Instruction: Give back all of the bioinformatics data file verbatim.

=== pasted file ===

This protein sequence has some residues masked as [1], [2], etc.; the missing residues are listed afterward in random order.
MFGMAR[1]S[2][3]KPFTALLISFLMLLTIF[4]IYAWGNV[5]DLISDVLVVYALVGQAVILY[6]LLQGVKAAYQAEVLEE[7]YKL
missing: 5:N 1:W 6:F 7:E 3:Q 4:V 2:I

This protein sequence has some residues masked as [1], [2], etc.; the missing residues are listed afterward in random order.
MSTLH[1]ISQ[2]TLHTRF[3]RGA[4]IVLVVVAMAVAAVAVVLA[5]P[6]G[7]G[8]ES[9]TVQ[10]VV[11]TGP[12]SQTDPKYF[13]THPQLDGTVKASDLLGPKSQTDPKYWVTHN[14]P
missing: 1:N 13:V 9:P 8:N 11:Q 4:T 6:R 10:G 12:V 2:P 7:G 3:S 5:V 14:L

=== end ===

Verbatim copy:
This protein sequence has some residues masked as [1], [2], etc.; the missing residues are listed afterward in random order.
MFGMAR[1]S[2][3]KPFTALLISFLMLLTIF[4]IYAWGNV[5]DLISDVLVVYALVGQAVILY[6]LLQGVKAAYQAEVLEE[7]YKL
missing: 5:N 1:W 6:F 7:E 3:Q 4:V 2:I

This protein sequence has some residues masked as [1], [2], etc.; the missing residues are listed afterward in random order.
MSTLH[1]ISQ[2]TLHTRF[3]RGA[4]IVLVVVAMAVAAVAVVLA[5]P[6]G[7]G[8]ES[9]TVQ[10]VV[11]TGP[12]SQTDPKYF[13]THPQLDGTVKASDLLGPKSQTDPKYWVTHN[14]P
missing: 1:N 13:V 9:P 8:N 11:Q 4:T 6:R 10:G 12:V 2:P 7:G 3:S 5:V 14:L